Drive stepper motors with Arduino (code)

 Author:   Posted on:   Updated on:  2019-07-13T19:11:35Z

Arduino compatible C code for driving unipolar stepper motors. Functions for wave, half and full drive.

A stepper motor is a brushless electric motor that rotates in small equal steps, as opposed to the continuous rotation of regular motors. It has the ability to rotate a predefined number of steps, being made of multiple coils that are energized in regular sequences by trains of digital pulses. Unipolar motors use two coils, each of them having a center tap. The center taps from both coils connect to a power line and the remaining four coil terminals are powered sequentially (they have at least 5 wires). On the other hand, bipolar stepper motors have two coils that are powered one after another then voltage polarity is reversed and coils are powered again (this type of motors have only 4 wires).

A simple transistor driver and connections (only for unipolar steppers) and driving methods were discussed in the previous post: Driver and Arduino code for unipolar stepper motors. Some basic Arduino functions were provided there. But those functions are too basic for most usage scenarios. The motor can be driven only in with multiples of 4 or 8 steps and you can't change rotation direction. In this post, I will explain further the driving methods and I will generate driving pulses programmatically, with the ability to move one step at a time and change the rotation direction.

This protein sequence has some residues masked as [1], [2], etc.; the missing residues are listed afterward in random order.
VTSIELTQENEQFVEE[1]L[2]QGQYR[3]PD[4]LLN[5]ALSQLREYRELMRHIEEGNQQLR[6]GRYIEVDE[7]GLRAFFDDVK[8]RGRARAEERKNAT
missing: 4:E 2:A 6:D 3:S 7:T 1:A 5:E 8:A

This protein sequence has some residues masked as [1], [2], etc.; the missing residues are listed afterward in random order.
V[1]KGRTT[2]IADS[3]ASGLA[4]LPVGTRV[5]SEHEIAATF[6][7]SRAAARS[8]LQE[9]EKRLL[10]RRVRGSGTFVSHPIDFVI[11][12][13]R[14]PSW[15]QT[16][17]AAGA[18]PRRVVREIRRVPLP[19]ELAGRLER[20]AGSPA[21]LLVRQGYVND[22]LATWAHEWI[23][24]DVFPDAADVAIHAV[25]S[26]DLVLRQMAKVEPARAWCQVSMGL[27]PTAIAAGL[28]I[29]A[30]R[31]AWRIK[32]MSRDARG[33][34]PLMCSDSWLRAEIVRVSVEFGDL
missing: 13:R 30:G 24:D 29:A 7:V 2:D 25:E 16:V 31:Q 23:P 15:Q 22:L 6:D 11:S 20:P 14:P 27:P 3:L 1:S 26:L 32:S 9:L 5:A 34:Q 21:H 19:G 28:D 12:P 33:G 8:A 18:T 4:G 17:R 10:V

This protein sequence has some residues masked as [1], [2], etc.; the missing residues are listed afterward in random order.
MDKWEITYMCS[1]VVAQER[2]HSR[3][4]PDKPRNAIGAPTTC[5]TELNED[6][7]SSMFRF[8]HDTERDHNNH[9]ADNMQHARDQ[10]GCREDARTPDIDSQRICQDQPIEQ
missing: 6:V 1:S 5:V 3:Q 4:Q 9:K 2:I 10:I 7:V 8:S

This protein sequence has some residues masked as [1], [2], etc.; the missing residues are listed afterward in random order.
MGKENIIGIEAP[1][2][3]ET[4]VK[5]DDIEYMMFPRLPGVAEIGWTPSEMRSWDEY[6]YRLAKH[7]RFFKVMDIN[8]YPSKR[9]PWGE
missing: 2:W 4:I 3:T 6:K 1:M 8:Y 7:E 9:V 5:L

Drive stepper motors with Arduino (code)

As you learned from the previous post, there are three methods for driving stepper motors: wave drive, half drive and full drive. In wave drive only one coil is energized at a time while in full drive two coils are energized at any time. Half drive is something between wave and full drive.